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The links to content in our weekly nurture campaign emails go directly to the content and not through a gate. However, most of the content on our site is gated; although, my understanding of best practice is to not gate early stage thought leadership content, but to gate substantial later stage content like buyer guides, analyst white papers, etc.
This also has been a big debate for our company. I agree that it does not seem right to gate the case studies and datasheets. We have ungated the later stage case studies and datasheets and gated the earlier stage research reports, whitepapers and ebooks. With behavioral scoring we are able to track and score a sales lead's interaction with the later stage content.
Am interested to hear what others have to say about this.
It's a bit of a quandary, because early stage is where we want to start identifying our leads, but it's the time when they're least interested in filling out a form. Conversely, by the time they reach later stage content, having a lead fill out a form seems unnecessary if I've already collected all the needed information in previous form fillouts.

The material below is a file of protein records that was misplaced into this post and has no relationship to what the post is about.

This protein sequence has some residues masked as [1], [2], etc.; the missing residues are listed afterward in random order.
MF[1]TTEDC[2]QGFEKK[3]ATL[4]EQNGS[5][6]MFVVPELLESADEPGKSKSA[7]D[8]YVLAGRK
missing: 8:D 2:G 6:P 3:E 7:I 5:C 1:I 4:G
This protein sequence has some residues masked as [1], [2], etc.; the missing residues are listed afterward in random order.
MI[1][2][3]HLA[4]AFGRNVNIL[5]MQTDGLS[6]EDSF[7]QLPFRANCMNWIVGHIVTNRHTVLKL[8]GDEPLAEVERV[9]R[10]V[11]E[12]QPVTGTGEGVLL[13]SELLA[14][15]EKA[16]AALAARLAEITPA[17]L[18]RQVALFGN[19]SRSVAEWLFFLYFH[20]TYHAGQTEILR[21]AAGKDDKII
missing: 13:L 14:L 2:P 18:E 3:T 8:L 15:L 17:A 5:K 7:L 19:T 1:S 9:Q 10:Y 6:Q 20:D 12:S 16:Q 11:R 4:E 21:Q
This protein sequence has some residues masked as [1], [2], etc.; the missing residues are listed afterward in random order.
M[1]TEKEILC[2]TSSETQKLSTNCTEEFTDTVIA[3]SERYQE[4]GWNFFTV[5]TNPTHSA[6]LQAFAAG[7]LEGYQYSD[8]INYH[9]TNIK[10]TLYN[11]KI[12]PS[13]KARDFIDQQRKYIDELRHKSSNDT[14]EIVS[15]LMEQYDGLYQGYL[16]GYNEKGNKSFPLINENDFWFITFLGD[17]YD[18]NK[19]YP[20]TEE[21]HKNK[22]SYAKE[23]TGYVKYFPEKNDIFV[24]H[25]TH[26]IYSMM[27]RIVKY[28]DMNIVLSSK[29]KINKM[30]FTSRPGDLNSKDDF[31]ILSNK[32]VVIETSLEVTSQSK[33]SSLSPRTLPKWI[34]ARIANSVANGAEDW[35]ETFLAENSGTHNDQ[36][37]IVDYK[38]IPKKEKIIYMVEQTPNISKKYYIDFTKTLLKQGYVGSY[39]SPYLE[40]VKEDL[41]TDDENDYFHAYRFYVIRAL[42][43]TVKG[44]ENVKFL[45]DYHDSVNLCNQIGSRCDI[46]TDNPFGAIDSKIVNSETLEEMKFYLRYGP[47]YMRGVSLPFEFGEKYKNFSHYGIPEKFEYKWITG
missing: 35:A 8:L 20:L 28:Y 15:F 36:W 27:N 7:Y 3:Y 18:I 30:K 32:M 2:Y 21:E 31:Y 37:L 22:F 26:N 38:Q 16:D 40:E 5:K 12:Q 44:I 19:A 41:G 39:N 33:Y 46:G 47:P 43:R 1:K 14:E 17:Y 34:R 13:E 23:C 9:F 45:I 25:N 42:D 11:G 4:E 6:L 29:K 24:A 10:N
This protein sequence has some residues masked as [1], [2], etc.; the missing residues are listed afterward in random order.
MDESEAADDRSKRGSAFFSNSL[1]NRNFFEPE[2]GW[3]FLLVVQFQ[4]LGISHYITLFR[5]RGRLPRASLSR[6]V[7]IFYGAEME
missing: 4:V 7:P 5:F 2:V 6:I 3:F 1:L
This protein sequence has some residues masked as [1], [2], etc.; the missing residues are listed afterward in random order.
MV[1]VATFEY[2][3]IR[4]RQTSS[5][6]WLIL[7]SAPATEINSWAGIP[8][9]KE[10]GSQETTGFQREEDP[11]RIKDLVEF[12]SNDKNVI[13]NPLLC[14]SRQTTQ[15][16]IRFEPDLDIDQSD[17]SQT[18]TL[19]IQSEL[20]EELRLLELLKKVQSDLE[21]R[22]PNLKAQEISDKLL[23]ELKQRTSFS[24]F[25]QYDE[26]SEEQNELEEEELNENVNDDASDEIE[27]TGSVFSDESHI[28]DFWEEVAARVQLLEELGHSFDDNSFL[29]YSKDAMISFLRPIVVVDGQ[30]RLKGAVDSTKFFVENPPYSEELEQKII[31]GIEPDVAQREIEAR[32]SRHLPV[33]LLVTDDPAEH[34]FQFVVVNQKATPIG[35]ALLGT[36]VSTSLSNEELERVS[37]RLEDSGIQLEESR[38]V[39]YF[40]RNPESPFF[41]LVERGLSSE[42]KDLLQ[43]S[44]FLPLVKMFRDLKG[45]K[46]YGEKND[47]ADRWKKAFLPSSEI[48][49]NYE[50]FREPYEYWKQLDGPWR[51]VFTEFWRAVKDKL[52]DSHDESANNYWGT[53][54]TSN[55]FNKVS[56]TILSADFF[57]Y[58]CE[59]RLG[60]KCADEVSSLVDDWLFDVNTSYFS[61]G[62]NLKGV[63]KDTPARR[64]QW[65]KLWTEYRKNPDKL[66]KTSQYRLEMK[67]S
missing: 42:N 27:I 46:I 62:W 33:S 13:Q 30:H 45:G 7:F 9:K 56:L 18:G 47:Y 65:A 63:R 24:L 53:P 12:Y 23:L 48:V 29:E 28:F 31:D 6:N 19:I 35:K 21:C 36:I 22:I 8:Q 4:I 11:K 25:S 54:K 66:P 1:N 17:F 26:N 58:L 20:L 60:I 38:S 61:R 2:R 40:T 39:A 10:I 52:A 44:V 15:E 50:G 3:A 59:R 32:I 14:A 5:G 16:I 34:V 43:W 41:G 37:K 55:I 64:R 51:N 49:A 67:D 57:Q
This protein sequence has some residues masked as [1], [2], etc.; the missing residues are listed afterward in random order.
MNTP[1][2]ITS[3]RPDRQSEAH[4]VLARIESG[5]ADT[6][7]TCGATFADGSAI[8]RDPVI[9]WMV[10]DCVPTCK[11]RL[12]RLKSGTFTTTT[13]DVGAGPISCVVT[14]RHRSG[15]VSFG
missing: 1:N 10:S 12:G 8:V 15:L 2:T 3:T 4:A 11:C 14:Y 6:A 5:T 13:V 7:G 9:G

I've found adding an extra dimension to my content classifications of "perceived value" has helped. With it, you could identify that while a certan piece of content may be considered "early stage", its perceived value is high enough that gating it will not adversely affect its performance. These could be things like the big ebooks and whitepapers, interactive tools, etc. You can identify what has high and low perceived value through A/B landing page testing, and monitoring conversion rates for pages with and without gates.